T here are many myths around smartphones floating in the world. You might have heard people from non-technical background giving you bullshit advice about your smartphones. Well, sometimes this bullshit advice becomes so popular that people started believing them as facts.But when we inquired to geeks with sound technical background about these advice, we came to know that most of these so-called 'facts' are complete bullshit and are just myths which need to be busted.So here we are, to bust these myths and educate your ignorant a$$. We just don't want you to be a part of "smart phones, dumb people" generation.Recommended Story What The Symbols On The Back Of Your iPhone Mean
Generally, people think a camera with more megapixels is a better camera or camera quality solely depends on the megapixels which is total bullshit. A camera quality depends on many factors such as a sensor, lense, focal length, optical image stabilization, etc. There's a lot more to a smartphone camera than just the amount of megapixels on the spec sheet.
Remember Nokia once launched a phone with 40 megapixels camera which was no good than an iPhone with 8 megapixels camera.
This myth exists solely to put your hard-earned money in the pockets of phone manufacturer's. Because these companies earn their main profit by selling these accessories, not by smartphones. As of today, most of the smartphones have standardized charging ports, and you can use any other charger to charge the battery. Just be wary of cheap Chinese knock-off.
The screen protector is a thin sheet of plastic which is used to put on your smartphone screen to resist scratches and thus preserving the screen. After all, it's easier to replace a plastic screen than your smartphone's screen.
Well, this was true at a time but not anymore. Nowadays, every smartphone have scratch-resist Gorilla Glass or similar technology screens. So, practically there is no use of screen protector.
Peel it off right now, if you've one on your smartphone's screen and don't be fooled by these myths around smartphones.
Literally, this is the total crap I hear everyday. Technically speaking, no phones could get "viruses" - which are self-replicating pieces of software. Android operating system is based on the Linux kernel, and you know what? Viruses don't work in Linux kernel.
Of course, your phone could get infected with some malicious software, but even they won't replicate themselves and infect other people's phones.Android malware does exist, but they come from suspicious apps outside of Google Play. So, if you download your apps from Google Play, you're totally safe. Same is for iPhones too.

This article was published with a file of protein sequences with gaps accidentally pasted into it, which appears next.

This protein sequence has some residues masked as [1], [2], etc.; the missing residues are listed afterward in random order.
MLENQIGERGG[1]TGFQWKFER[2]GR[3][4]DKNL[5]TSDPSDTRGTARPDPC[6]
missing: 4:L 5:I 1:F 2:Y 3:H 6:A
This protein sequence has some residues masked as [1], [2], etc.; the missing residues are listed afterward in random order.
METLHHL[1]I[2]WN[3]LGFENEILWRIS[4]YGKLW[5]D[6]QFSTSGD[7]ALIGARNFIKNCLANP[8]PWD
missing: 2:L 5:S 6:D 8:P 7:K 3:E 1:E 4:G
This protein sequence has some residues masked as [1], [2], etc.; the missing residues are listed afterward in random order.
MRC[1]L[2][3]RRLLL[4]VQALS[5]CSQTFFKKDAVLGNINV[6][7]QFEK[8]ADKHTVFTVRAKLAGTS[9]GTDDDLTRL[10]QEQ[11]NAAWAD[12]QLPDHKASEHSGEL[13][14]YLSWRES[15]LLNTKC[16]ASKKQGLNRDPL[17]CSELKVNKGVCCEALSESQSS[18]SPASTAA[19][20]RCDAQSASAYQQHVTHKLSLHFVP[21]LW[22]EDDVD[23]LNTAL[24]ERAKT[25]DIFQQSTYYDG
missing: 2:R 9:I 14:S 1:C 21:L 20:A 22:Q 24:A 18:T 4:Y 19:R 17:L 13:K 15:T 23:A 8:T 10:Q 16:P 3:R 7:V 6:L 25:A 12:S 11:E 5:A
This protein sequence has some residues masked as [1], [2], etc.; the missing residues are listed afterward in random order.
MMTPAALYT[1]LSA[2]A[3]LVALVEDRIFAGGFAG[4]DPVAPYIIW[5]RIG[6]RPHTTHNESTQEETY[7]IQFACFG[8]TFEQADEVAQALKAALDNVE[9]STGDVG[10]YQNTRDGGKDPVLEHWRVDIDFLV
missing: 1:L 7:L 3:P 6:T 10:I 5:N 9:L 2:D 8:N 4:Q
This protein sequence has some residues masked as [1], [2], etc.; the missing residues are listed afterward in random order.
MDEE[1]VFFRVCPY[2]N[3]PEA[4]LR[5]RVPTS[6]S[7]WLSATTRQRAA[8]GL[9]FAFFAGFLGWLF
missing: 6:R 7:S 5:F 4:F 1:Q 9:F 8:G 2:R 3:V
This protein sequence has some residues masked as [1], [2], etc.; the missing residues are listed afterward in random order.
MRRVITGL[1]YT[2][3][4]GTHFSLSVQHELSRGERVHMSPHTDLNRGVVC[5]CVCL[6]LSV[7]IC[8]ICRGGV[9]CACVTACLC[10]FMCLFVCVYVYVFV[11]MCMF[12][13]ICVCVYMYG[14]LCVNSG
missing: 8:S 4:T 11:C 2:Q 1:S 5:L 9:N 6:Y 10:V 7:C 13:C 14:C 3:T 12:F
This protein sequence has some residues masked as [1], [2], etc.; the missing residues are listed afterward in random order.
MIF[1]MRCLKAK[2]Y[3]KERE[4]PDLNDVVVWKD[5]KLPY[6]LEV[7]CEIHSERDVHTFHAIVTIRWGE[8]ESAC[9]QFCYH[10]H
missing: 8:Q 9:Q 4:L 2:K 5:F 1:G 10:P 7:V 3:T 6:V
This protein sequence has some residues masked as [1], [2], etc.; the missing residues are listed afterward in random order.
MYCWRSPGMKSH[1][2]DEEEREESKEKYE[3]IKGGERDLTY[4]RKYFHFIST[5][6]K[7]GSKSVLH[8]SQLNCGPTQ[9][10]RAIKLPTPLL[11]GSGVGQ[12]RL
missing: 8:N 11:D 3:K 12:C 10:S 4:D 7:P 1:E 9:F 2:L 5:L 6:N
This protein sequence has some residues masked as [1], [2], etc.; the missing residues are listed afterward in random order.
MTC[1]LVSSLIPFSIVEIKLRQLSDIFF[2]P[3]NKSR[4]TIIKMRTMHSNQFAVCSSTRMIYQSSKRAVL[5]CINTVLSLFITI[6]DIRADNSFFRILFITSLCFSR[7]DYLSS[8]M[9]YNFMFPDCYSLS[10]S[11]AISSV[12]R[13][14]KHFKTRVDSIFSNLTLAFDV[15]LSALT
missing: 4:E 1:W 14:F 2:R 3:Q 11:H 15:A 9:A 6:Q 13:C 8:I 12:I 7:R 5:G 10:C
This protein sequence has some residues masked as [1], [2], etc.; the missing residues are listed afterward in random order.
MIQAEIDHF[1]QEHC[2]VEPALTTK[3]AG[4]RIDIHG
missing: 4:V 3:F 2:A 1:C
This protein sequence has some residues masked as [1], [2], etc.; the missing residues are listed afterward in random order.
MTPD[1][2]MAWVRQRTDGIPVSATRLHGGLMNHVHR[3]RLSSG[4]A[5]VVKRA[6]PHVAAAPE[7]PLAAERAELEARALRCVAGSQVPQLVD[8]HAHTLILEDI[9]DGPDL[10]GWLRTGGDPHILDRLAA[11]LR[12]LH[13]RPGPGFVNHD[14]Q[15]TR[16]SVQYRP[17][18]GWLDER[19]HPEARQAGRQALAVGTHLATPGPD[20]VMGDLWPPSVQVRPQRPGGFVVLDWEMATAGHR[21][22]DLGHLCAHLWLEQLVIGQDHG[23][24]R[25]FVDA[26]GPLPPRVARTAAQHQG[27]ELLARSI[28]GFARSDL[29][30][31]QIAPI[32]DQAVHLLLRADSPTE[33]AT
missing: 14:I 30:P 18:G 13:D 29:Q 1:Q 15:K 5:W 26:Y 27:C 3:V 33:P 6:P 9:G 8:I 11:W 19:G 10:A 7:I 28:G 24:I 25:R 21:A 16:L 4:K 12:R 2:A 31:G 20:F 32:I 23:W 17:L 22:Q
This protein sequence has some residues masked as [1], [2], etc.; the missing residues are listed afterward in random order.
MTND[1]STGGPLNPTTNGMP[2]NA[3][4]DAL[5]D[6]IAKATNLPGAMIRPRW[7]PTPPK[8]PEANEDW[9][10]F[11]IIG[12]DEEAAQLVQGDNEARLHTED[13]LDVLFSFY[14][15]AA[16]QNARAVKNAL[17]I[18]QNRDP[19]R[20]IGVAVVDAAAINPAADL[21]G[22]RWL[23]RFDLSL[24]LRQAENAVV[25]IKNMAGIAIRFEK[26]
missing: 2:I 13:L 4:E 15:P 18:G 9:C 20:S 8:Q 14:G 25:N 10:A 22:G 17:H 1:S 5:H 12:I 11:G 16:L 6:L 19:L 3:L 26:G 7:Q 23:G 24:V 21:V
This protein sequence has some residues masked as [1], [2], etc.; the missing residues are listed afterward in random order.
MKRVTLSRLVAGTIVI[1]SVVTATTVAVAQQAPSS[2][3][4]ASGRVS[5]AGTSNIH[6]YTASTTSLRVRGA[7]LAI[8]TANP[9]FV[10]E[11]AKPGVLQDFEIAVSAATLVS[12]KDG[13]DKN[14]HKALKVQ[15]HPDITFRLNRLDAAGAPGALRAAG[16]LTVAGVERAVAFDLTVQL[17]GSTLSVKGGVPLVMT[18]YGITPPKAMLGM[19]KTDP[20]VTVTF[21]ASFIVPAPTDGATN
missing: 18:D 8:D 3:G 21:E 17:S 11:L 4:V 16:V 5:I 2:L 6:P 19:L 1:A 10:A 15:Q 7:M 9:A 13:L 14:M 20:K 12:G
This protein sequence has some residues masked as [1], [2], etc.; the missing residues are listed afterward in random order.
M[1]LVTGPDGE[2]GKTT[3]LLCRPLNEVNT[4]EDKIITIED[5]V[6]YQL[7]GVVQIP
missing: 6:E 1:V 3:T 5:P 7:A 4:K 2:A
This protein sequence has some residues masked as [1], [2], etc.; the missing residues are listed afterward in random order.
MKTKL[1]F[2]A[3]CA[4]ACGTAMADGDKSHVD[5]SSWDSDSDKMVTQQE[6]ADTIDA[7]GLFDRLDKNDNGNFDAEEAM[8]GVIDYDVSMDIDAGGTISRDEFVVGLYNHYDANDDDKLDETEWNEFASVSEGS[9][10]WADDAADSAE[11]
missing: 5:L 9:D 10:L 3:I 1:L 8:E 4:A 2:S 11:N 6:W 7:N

And for God's sake, your phone won't get infected with viruses or malware by connecting it to your laptop or USB.
One of the best myth from which many app developers are making money. And these apps does nothing at all. These apps just show you an elegant user interface with remaining battery back up time, and that's all. Your phone already have these features built-in with them.
Every smartphone have different battery modes - Performance Mode, Balanced Mode, Power Saving Mode. Just go to Settings > Battery > Battery Mode. Just use these different modes as per the situations and you won't ever have to download these 3rd party apps.
Does your phone have an octa-core processor, it must be good, right? Well, you've been fooled by the marketing team of your smartphone. Your phone with higher specs doesn't necessarily mean have better performance, and these specs are not a reliable enough indicator of performance.
There are dozens of smartphones released every month which have great specs but are no good in front of few phones with lesser specs. The harsh reality is that most of the apps available on the Google Play Store can't even use eight cores of an octa-core processor. This is one of the major myths around smartphones
This is completely false. By enabling auto brightness, you may save some battery by calibrating the ideal brightness of your screen, but the light sensor which will work in the background to make it work will draw more energy from the battery by constantly pinging your CPU to process the data.
So, you end up with less battery juice than you would have, if you haven't enabled this feature. This feature was added in your smartphone to relieve your eyes in the night by dimming the screen brightness automatically, not to save battery.
WiFi-direct enables you to transfer huge files to other devices with better speed. All those apps like Xender, SHAREit works on the WiFi direct protocol. Do they kill the battery if remained switched on?
Nope. New generations of Bluetooth and WiFi technology drain little-to-no power while they're not in use. They will eat your battery only when they're in use, and you're transferring data to some other device.
You don't have to close your phone apps by removing them from recently closed apps. Apps in your recently closed app aren't actually running and taking any resources; they are just stored in your phone's RAM. And even if your phone needs more RAM, it will automatically remove apps you aren't using.
Also, the myth helps a lot of task-killer apps to sustain. So, they propagate this myth even more, to keep making money from ignorant people.
I don't understand why even people believe this bullshit myth. Of course, the circuit designers designed a circuit which automatically cuts off the connection between charger and battery once the battery gets fully charged.
I think, I made your aware of these myths around smartphones and I hope you won't be fooled by these myths anymore.